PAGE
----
Politics and International Relations

Travis High
Travis High

Travis High

What do you do?

Over the past six years, I have been a lead author of several strategic planning documents, including the Sustainable Health Agenda for the Americas 2018-2030 and the Pan-American Health Organization’s Strategic Plan 2020-2025. I regularly liaise with national health authorities, PAHO country and subregional offices and technical departments, and WHO HQ in Geneva on planning, monitoring, and assessment processes. Most recently, I have supported the PAHO’s Incident Management System (IMS) for the response to COVID-19 in the Americas.

How do you see the connection between the time you spent as a Politics/IR major and what you’ve been able to do since?

The impact of Ursinus, in terms of how I got to where I am today, comes across in different and sometimes unexpected ways. Participating in the Model UN was a definite highlight. It gave me directly transferable experience, as I have been responsible for drafting several key resolutions and official documents at PAHO and also contributed to WHO documents.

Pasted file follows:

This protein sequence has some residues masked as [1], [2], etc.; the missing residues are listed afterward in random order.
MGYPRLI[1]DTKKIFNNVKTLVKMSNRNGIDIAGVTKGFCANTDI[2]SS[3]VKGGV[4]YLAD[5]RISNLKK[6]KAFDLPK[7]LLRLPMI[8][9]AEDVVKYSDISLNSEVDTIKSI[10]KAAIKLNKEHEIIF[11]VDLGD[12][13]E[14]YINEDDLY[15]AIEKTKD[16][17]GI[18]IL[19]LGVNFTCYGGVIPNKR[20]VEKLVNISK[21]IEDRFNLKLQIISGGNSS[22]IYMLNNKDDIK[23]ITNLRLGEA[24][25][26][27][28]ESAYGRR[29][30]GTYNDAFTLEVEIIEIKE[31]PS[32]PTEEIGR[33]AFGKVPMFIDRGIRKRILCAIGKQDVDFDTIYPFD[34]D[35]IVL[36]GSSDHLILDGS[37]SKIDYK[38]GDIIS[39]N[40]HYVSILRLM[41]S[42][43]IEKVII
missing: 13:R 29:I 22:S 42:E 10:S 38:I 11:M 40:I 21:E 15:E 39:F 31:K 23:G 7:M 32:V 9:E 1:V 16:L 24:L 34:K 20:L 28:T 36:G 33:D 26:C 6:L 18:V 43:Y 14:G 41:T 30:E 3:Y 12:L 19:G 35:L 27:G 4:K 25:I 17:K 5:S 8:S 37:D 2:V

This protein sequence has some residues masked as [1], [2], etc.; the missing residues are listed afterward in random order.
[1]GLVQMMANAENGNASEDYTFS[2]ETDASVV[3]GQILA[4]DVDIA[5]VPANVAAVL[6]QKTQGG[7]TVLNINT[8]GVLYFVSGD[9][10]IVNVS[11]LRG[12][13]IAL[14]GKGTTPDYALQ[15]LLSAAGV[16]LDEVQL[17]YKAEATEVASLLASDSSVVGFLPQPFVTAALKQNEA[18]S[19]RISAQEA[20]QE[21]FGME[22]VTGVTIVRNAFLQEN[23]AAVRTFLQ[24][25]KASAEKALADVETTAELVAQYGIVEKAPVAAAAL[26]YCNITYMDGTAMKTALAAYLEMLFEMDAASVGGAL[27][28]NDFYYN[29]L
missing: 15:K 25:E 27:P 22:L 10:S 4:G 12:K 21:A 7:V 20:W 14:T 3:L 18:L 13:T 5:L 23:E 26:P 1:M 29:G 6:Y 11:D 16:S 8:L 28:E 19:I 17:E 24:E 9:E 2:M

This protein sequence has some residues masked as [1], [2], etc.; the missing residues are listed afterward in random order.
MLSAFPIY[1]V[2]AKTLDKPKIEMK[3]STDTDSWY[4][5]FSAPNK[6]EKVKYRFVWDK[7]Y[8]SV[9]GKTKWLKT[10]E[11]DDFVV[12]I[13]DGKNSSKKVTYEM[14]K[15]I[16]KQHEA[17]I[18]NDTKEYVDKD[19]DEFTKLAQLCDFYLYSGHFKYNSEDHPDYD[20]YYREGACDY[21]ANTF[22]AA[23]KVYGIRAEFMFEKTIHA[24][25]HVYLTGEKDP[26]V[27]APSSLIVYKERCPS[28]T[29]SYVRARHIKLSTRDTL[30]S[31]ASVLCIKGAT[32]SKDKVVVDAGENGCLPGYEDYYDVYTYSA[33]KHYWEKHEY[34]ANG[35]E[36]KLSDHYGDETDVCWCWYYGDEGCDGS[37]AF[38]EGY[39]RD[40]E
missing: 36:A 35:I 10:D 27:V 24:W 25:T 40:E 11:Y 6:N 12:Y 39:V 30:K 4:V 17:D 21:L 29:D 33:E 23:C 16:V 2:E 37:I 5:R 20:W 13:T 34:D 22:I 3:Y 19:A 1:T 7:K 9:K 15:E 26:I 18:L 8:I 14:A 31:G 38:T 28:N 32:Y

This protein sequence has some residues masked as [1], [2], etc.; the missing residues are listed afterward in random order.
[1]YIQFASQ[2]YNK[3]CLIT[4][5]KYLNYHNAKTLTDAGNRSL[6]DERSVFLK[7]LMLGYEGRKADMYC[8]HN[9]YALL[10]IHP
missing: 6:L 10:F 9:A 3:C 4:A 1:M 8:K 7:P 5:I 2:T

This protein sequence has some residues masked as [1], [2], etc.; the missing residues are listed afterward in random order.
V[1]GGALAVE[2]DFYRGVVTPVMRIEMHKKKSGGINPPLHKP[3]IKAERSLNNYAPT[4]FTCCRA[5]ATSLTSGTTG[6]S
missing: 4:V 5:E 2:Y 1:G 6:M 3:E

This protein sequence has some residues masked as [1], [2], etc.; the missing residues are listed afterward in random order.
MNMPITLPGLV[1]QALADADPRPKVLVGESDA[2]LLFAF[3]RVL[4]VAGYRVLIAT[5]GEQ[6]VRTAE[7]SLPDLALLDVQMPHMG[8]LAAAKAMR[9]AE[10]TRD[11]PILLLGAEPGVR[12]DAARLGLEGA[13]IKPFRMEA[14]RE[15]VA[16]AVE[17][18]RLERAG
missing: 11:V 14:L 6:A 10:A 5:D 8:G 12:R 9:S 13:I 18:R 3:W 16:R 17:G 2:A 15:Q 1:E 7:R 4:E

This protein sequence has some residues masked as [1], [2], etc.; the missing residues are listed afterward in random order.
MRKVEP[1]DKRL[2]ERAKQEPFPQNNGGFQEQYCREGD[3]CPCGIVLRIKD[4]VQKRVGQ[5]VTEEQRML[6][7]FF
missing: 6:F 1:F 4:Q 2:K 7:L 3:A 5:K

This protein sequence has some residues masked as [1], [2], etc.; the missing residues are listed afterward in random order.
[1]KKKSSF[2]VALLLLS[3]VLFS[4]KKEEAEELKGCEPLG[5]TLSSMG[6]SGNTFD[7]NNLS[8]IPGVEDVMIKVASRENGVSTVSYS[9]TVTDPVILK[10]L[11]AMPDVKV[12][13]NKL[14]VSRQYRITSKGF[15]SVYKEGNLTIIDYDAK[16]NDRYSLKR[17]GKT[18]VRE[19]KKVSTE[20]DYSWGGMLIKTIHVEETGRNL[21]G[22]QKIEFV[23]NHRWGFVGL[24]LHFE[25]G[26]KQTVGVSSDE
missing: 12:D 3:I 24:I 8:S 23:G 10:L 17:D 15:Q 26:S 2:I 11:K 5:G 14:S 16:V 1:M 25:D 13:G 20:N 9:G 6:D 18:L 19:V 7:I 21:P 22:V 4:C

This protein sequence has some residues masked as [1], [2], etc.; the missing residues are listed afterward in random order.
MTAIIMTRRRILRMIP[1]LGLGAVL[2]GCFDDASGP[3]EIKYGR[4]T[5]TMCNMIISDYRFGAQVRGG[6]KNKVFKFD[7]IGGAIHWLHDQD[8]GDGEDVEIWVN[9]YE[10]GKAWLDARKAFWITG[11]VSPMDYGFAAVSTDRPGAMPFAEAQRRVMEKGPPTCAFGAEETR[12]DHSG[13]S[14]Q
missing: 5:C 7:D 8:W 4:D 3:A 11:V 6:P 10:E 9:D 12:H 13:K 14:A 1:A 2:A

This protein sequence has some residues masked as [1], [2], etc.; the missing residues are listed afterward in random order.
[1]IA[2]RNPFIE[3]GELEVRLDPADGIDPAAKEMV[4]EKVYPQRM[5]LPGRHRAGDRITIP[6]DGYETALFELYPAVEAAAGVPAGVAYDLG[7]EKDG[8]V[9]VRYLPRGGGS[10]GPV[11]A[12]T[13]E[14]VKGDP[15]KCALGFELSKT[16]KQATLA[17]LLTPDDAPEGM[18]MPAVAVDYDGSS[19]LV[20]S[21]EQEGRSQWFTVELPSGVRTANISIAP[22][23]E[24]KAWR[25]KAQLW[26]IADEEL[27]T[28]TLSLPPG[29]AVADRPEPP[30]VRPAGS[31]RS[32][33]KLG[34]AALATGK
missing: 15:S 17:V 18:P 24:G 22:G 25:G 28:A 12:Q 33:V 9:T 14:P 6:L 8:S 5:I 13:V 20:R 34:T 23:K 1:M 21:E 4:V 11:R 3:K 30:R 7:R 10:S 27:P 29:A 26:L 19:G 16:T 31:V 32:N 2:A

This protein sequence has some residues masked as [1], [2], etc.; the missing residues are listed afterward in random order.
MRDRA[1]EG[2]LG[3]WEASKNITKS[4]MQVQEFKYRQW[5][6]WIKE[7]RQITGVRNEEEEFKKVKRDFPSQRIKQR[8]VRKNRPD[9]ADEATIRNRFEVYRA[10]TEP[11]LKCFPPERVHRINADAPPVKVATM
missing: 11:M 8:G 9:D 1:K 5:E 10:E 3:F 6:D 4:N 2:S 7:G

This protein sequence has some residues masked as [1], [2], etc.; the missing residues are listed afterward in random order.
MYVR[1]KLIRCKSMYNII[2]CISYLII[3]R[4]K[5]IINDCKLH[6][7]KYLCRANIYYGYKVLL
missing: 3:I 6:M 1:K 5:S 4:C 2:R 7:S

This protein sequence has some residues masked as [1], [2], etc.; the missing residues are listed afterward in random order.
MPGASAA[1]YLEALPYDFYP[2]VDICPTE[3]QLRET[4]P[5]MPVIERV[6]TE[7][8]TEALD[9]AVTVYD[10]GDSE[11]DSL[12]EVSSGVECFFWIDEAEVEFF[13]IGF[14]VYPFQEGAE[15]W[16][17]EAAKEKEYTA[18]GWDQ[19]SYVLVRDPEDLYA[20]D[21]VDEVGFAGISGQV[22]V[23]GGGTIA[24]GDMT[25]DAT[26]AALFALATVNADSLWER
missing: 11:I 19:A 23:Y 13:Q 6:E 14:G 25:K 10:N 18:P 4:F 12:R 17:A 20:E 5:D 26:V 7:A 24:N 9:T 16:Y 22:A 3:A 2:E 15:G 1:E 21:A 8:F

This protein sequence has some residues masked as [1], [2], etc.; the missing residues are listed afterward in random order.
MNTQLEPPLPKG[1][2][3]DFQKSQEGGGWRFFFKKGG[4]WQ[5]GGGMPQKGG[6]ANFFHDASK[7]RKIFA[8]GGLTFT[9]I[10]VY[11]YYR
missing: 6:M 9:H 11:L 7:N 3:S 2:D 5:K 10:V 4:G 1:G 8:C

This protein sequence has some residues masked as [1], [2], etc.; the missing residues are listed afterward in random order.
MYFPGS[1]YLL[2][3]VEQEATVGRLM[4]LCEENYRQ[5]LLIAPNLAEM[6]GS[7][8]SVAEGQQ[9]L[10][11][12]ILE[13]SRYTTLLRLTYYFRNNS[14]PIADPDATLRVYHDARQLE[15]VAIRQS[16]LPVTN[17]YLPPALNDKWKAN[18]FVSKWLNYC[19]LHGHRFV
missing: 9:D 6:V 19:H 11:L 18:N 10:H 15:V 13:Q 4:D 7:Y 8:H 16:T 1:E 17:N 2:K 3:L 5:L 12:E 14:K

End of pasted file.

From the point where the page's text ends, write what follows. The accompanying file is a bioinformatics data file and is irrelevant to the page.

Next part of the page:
Foundational courses on IR theory, U.S. foreign policy, the global economy, and world history were essential for building an understanding of global politics and economics and how policy is set. I see these dynamics at play all the time. Thanks to my Spanish courses, I developed enough proficiency to be able to work in a bilingual environment every day and gained an understanding of Latin American culture, history, and politics, both of which I have since built upon.

Finally, interning at the American Friends Service Committee in Philadelphia toward the end of my time at Ursinus was the spark that really got me moving forward in my career.

What advice do you have for students currently majoring in, or considering to major in IR?

As with any field, IR students must not only complete their coursework, but also through a combination of education and internship experience, get a good grounding in the skills and competencies that are most needed wherever they hope to work after graduation.

For example, for entry-level roles in program management for most development agencies, NGOs, and international organizations, you must know how to write reports and proposals for different audiences and how to plan programs and monitor and report on results.

For careers in the UN and similar organizations, students can review the UN Leadership Framework to understand what characteristics are most in demand (e.g. systems thinking), beyond the functional skills required for particular jobs (e.g. planning). Systems thinking, for instance, is something IR students can build on through their regular coursework. Beyond that, strong proficiency in standard or specialized software/systems is always helpful, as is practical language experience.